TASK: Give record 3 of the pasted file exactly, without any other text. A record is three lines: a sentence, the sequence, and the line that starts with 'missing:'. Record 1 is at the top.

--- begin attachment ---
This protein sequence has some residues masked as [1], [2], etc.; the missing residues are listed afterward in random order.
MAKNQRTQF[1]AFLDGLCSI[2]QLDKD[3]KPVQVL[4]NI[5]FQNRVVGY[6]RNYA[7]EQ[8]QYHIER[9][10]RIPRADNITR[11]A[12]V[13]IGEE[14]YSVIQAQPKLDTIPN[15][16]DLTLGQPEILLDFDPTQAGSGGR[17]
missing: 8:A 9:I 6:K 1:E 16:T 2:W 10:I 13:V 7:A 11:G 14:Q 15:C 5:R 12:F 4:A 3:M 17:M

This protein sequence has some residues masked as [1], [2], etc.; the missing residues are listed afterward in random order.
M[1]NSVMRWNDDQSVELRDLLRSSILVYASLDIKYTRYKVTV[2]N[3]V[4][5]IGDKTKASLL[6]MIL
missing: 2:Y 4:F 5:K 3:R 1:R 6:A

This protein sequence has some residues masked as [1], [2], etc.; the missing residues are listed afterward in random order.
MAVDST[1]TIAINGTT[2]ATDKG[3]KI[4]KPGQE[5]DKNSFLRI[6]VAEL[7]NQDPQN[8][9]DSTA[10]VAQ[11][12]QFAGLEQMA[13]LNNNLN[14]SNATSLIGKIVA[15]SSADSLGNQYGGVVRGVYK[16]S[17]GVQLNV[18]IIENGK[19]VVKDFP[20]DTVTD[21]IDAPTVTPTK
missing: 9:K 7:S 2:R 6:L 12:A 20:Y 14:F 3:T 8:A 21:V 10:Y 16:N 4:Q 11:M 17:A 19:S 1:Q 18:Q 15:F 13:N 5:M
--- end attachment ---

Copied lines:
This protein sequence has some residues masked as [1], [2], etc.; the missing residues are listed afterward in random order.
MAVDST[1]TIAINGTT[2]ATDKG[3]KI[4]KPGQE[5]DKNSFLRI[6]VAEL[7]NQDPQN[8][9]DSTA[10]VAQ[11][12]QFAGLEQMA[13]LNNNLN[14]SNATSLIGKIVA[15]SSADSLGNQYGGVVRGVYK[16]S[17]GVQLNV[18]IIENGK[19]VVKDFP[20]DTVTD[21]IDAPTVTPTK
missing: 9:K 7:S 2:R 6:L 12:A 20:Y 14:F 3:T 8:A 21:V 10:Y 16:N 4:Q 11:M 17:A 19:S 1:Q 18:Q 15:F 13:N 5:M